Family Businesses Say Rising Costs Block Growth
While most Connecticut family-owned businesses expect to rebound from years of slow growth by adding jobs and making significant capital investments in 2013, rising costs threaten the pace and scope of that recovery.
The 2012 Survey of Connecticut Businesses, released this week by CBIA and the University of New Haven’s Center for Family Business, illustrates the challenges, concerns, and growth prospects for this important sector of the state’s economy.
The survey found almost two-thirds of respondents project sales and revenue growth next year.
Almost half said their workforces will remain stable, while 43% plan on hiring new employees in 2013. Many anticipated making significant investments in equipment, IT systems, facilities, and training.
“The last few years have been very tough for family businesses,” said CBIA economist Pete Gioia. “And while the outlook does appear brighter, there are lingering concerns, particularly with the slow pace of the state’s economic recovery.”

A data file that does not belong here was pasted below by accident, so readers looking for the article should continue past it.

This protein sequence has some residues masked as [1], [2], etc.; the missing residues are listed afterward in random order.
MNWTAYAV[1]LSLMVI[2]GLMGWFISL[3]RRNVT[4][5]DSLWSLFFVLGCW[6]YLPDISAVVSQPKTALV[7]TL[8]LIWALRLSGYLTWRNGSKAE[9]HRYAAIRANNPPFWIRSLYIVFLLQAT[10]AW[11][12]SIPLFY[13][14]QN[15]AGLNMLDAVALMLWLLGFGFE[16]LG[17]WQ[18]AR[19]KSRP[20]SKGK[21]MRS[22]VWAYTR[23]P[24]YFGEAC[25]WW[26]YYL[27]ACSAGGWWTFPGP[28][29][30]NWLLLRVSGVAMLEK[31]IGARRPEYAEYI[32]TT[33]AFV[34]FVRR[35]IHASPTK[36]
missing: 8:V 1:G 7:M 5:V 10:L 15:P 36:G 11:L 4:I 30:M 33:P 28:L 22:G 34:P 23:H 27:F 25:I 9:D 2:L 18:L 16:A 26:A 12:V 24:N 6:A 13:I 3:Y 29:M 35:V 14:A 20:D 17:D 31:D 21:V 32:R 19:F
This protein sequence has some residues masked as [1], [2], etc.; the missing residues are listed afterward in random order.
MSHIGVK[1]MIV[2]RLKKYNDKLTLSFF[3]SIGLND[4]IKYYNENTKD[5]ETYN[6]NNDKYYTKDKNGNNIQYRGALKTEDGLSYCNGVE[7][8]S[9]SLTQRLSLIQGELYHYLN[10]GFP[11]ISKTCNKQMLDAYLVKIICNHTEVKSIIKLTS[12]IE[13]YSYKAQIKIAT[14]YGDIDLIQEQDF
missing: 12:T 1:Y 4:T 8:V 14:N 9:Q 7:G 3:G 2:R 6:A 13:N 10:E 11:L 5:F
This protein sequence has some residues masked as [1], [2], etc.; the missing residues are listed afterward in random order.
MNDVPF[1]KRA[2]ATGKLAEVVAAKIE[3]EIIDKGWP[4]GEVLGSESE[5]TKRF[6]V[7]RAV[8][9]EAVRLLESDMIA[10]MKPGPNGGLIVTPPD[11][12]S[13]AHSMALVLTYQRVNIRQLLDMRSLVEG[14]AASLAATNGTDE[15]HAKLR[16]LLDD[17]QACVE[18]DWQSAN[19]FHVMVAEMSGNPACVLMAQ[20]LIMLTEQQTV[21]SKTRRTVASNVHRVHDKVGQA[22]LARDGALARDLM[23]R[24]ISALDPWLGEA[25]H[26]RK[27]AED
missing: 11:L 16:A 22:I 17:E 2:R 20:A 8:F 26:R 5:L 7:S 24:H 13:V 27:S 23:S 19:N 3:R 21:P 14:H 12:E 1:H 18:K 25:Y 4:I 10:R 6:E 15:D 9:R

Survey respondents cited the high cost of doing business in Connecticut as the single greatest obstacle to growth.
For many, the cost of providing healthcare benefits and the uncertainty surrounding the implementation of federal healthcare reforms has a major impact on their businesses.
“Healthcare, labor, taxes, and the costs of regulatory compliance remain major headaches for these companies,” Gioia said. “Just keeping up with changing labor laws and mandates proves problematic.
“Family businesses are vital to Connecticut’s economy. Policymakers must make it easier for these firms to do business here, to invest and add jobs, and transition from generation to generation.”
Industries represented in the survey included manufacturing, services, retailing, construction, finance, insurance, real estate, wholesale trade, transportation, communications, and utility services.
A lack of skilled workers, particularly in computer/IT knowledge, engineering and mechanical skills, and management and leadership also were nominated as ongoing concerns.
The survey explored a number of additional areas specific to family businesses, including transition and succession issues, professional guidance and support, work-life balance, and conflict resolution.
The 2012 Survey of Connecticut Businesses is part of CBIA’s Family Business Program, an initiative designed to support and grow the state’s thousands of family businesses.
Sponsored by CohnReznick, First Niagara Bank, and Reid and Riege PC, the program features forums and networking opportunities where business leaders can discuss solutions to issues ranging from family governance to succession planning.
The survey questionnaire was emailed to top executives at 3,000 family companies in August 2012. There were 580 responses, for a response rate of 19.3%, and a +/- 4.15% margin of error.
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